The Text Message

Yesterday afternoon, I received a text message with a photo from my Aunt (yes, she’s THAT modern).  The photo was of my cousin’s minutes-old baby and the text was a proud boast from my Aunt about being a grandmother again (this is number 8).

A few years ago, this exact message would have made me jump for joy, run out to buy a present and hop in the car on the way to my cousin’s place to go give that baby a squeeze.

Now things are different.  Instead, I deleted the message and spent the rest of the afternoon in tears.

Not only do I mourn my babies that never were, but I also mourn the ability to enjoy other babies.   I truly wish that I could have looked at that photo and felt joy.  I wish that I could look beyond the fact that I was pregnant at the same time as my cousin and that she got to keep her baby.  I wish that I did not resent her for holding a baby in her arms as I choke back tears.  I wish that I could see, squeeze and cuddle all of my friends’ kids.  I’m still not ready.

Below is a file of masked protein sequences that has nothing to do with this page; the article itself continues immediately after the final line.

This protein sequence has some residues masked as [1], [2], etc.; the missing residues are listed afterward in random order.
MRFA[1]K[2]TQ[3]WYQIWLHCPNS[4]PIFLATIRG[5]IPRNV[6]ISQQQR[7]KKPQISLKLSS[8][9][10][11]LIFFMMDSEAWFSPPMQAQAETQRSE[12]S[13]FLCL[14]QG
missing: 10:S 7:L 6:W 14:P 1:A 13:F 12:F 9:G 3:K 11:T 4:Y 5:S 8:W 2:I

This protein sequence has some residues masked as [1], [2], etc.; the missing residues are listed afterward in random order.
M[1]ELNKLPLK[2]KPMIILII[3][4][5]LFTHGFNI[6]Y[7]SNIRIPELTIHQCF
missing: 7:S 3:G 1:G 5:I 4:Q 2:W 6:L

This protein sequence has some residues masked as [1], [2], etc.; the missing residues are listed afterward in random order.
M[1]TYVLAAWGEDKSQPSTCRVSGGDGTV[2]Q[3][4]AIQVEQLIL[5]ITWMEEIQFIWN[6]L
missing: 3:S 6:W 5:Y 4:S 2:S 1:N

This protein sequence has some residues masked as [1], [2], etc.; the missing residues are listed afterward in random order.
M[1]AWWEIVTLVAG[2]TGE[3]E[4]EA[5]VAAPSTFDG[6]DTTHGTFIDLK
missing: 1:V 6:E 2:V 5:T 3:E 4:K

I’m trying.  I was very proud of myself for cuddling my friend’s one year old the other day.  That is a huge step for me.  I may have cried on the way home, but I did enjoy it in the moment.  Maybe there’s hope for this lady after all.  I’ll accept the tears when they flow, try to stay positive even when it’s impossible and look forward.  I will have a family.  I can’t choose when.

beware of incoming text messages

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Haunted by Dates and Numbers

Moving on to adoption does not mean I’m over the pregnancies or over the fact that I may never “grow a baby in my tummy”.   I’m constantly haunted by numbers, days, dates and months.